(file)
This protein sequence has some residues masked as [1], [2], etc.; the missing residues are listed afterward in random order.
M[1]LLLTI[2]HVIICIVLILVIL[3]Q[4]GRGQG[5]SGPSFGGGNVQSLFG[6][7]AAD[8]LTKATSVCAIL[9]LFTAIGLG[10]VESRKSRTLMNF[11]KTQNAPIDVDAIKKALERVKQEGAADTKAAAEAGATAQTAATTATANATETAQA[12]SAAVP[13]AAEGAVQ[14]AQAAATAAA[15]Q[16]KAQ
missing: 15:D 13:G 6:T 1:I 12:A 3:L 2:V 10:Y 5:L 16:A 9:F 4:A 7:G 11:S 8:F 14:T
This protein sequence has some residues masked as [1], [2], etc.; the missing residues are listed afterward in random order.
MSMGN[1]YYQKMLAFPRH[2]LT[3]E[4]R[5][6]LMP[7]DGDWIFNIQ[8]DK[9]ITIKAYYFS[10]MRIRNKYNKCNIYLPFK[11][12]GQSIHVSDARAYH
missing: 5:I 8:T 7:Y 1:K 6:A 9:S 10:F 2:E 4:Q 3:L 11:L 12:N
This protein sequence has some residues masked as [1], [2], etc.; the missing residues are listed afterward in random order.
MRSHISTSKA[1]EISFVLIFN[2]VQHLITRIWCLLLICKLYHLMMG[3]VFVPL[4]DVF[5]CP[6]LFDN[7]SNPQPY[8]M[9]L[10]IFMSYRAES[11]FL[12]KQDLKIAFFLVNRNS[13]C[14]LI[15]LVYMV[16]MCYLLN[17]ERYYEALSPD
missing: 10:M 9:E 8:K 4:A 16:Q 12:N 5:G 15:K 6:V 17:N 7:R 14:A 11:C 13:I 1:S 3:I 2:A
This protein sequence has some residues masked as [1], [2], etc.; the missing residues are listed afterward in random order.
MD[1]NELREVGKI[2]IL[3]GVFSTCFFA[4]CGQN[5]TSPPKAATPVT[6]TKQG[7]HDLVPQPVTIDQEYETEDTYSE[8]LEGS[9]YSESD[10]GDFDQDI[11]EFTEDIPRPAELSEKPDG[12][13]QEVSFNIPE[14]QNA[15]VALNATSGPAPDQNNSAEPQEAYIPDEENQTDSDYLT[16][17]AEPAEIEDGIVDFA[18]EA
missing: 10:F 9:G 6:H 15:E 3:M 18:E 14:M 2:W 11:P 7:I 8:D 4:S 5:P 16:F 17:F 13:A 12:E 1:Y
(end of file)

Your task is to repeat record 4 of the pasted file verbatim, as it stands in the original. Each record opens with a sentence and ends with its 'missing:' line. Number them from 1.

This protein sequence has some residues masked as [1], [2], etc.; the missing residues are listed afterward in random order.
MD[1]NELREVGKI[2]IL[3]GVFSTCFFA[4]CGQN[5]TSPPKAATPVT[6]TKQG[7]HDLVPQPVTIDQEYETEDTYSE[8]LEGS[9]YSESD[10]GDFDQDI[11]EFTEDIPRPAELSEKPDG[12][13]QEVSFNIPE[14]QNA[15]VALNATSGPAPDQNNSAEPQEAYIPDEENQTDSDYLT[16][17]AEPAEIEDGIVDFA[18]EA
missing: 10:F 9:G 6:H 15:E 3:M 18:E 14:M 2:W 11:P 7:I 8:D 4:S 5:P 16:F 17:F 13:A 12:E 1:Y